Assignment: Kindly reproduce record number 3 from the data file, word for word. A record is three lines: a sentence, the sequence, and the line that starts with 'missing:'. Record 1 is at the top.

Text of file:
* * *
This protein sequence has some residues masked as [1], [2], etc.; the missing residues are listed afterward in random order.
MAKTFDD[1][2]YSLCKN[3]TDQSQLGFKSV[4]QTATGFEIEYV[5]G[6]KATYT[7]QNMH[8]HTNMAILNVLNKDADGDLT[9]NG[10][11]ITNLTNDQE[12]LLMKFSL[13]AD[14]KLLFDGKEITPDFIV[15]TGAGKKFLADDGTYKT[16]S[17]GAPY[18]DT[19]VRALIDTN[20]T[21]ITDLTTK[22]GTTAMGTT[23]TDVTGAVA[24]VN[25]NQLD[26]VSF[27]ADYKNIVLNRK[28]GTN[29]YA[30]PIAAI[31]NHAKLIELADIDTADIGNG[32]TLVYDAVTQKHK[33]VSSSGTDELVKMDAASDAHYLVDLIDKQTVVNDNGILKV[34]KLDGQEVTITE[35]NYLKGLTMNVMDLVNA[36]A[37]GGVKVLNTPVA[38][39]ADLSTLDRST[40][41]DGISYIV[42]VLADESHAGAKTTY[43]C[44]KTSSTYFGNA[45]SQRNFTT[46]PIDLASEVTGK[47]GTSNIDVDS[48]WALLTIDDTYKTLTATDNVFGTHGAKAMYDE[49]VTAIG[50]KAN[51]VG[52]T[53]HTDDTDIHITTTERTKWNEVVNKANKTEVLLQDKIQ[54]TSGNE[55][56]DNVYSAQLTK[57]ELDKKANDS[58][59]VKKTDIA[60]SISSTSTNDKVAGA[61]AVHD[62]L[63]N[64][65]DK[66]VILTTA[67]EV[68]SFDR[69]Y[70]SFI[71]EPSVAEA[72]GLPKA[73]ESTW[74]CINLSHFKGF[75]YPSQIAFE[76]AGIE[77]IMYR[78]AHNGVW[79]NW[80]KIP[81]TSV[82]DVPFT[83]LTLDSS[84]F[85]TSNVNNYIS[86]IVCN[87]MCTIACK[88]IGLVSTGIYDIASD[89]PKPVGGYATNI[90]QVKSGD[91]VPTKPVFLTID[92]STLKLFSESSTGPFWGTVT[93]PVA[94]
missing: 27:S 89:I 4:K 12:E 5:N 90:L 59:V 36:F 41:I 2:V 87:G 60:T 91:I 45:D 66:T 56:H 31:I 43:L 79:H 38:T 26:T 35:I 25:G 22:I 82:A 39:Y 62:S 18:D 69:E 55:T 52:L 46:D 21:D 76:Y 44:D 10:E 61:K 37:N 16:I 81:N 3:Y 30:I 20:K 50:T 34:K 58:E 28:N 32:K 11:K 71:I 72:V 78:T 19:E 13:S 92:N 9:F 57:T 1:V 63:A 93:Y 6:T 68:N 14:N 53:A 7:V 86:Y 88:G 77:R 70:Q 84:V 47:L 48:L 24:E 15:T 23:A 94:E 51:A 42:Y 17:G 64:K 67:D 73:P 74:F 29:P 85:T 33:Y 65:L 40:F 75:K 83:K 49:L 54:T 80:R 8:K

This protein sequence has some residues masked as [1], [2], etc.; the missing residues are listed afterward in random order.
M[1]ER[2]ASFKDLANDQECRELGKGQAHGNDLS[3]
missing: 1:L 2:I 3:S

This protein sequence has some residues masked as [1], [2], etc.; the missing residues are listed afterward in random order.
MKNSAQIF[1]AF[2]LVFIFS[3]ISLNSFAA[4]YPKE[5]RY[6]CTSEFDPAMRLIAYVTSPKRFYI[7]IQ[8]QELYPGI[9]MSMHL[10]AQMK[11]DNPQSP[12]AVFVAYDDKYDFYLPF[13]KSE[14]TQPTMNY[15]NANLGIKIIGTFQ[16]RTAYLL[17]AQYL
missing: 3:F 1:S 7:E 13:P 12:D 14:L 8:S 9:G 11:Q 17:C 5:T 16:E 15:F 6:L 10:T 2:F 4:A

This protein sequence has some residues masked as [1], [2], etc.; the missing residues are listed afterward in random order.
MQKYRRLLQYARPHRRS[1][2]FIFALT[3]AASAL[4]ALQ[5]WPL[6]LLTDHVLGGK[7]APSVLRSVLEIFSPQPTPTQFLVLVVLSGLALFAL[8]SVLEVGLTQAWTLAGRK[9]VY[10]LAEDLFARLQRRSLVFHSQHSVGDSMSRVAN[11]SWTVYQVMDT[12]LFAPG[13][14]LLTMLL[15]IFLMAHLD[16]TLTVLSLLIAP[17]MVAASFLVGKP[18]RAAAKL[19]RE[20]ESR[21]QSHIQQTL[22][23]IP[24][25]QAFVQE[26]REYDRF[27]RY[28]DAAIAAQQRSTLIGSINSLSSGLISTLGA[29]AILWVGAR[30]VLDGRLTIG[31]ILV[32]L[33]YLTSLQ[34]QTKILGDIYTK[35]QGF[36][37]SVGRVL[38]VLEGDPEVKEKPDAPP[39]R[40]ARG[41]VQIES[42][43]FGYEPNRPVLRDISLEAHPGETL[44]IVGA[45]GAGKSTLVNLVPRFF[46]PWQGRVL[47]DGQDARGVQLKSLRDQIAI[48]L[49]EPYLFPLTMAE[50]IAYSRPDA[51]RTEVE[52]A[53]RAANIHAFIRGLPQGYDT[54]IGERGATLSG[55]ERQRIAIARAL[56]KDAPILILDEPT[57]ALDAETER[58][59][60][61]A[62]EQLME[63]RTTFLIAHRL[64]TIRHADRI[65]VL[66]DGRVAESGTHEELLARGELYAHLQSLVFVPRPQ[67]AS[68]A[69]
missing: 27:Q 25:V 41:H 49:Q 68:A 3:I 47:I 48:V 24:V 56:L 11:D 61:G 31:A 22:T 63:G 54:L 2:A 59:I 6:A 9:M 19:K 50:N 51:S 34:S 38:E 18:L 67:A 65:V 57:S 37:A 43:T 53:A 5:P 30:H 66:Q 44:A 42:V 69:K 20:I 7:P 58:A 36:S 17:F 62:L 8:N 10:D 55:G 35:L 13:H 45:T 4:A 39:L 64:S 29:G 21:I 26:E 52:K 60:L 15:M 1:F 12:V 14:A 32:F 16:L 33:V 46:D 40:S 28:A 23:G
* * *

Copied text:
This protein sequence has some residues masked as [1], [2], etc.; the missing residues are listed afterward in random order.
MKNSAQIF[1]AF[2]LVFIFS[3]ISLNSFAA[4]YPKE[5]RY[6]CTSEFDPAMRLIAYVTSPKRFYI[7]IQ[8]QELYPGI[9]MSMHL[10]AQMK[11]DNPQSP[12]AVFVAYDDKYDFYLPF[13]KSE[14]TQPTMNY[15]NANLGIKIIGTFQ[16]RTAYLL[17]AQYL
missing: 3:F 1:S 7:E 13:P 12:D 14:L 8:S 9:G 11:Q 17:C 5:T 16:E 15:F 6:L 10:T 2:F 4:A